It’s obvious that we use the rudder when we wish to change the direction of travel. However, the interplay between the centre of effort of the sails and the centre of lateral resistance of the hull give the boat a tendency to turn towards or away from the wind whether we wish it or not; therefore the rudder spends most of its time keeping a steady course and preventing the boat from turning.
The centre of effort, or ‘CE’, of the sails (the focus of the wind’s effort on the sails) is designed to be in front of the centre of lateral resistance, or ‘CLR’, of the hull (the focus of the hull’s efforts not to be pushed sideways). As the boat heels in the wind, the shape of the hull on the lee side acts like a carving ski and tries to turn the boat towards the wind. This compensates for the action of the wind at the CE to turn the boat away from the wind. If these forces balance, the boat will steer itself in a straight line and is said to have ‘neutral helm’.
The desirability of neutral helm depends on your likelihood of falling overboard. If, when you don’t touch the tiller, the boat points up into the wind (called ‘weather helm’) then the un-manned boat will, in theory, round up into the wind and stop, allowing you (again in theory) to swim after it and climb back in. However, if the rudder needs to compensate for the imbalance of forces to overcome weather helm, then it is also acting as a brake and will slow the boat. The fastest boat is one which doesn’t require any rudder action in a straight line. (Lee helm, an imbalance that causes the boat to turn away from the wind, is always undesirable, as it will slow the boat when you steer to overcome it, and also cause the boat to run away from you if you should fall in.)
A boat will not have neutral helm in every sailing condition without corresponding sail adjustments. It may be beautifully balanced when close-hauled, but have too much sail behind the CLR on a run, causing the boat to want to turn back to where it came from. The worst consequence of having this form of excessive weather helm is that the boat turns itself across the wind and tips over, known as broaching. Depending on the type and design of the boat, this can result in a knock-down, and if the boom reaches into the the water then the boat will not be able to respond to leave this attitude. The solution to this is not to have a larger rudder but to remove the tendency by moving sail area forward.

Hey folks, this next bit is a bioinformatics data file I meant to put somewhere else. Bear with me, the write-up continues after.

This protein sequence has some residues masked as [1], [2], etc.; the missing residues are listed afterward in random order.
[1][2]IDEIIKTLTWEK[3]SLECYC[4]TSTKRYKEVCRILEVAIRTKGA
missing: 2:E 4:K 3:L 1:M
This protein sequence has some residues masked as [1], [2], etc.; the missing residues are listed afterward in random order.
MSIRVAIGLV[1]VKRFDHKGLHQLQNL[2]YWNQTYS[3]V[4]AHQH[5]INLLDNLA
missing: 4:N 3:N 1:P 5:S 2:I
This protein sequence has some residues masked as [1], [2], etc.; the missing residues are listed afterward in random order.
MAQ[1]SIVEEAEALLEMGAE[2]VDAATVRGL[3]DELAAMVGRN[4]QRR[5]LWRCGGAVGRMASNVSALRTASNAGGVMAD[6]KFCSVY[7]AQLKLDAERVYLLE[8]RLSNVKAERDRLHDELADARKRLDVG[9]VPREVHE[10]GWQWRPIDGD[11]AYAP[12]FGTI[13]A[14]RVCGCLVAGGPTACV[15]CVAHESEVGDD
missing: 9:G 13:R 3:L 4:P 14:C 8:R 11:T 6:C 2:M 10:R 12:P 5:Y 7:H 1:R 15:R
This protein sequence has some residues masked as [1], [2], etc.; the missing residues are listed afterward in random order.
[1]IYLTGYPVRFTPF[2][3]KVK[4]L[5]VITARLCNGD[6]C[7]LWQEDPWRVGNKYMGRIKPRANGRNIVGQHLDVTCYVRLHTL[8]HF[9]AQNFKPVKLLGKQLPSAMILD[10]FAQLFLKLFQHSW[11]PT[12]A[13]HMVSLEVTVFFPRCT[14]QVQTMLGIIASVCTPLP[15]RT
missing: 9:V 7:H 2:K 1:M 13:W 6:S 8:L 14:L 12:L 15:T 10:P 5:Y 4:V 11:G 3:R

The Finesse rudder is a hung by pintles and gudgeons off the transom and the aft end of the keel. IT is an unbalanced design (all the rudder surface is aft of the line of the pivots) and appears to have been made from a single, solid piece of wood. This can ultimately develop vertical splits. Although it is attractively shaped to accommodate the propeller, there is no dynamic tapering to the sides.
The Finesse 21 often has two pintles, but the Finesse 24 has a more robust system of three.
By the time that sail 71 (Sea Pie) and sail 72 (Awel O Wynt) were made, the F21 seems to have acquired a third pintle, placed on the keel (see picture below; thanks to Chris Brown for this information).
The design appears to have changed somewhat during the production of the boat, but all have cheeks added to the upper part which accommodate the tiller. It is often sufficient for the tiller to simply be tapped firmly into place with a wooden or rawhide mallet, as the tapering of the tiller end creates a positive engagement.
The lowest gudgeon is always submerged and should therefore be protected by a sacrificial anode.
NB This article is not intended to be definitive (but is hopefully mostly correct!) If you have comments and / or corrections, please email me and I will act accordingly. -DM
This article was updated 3rd October 2020 – DM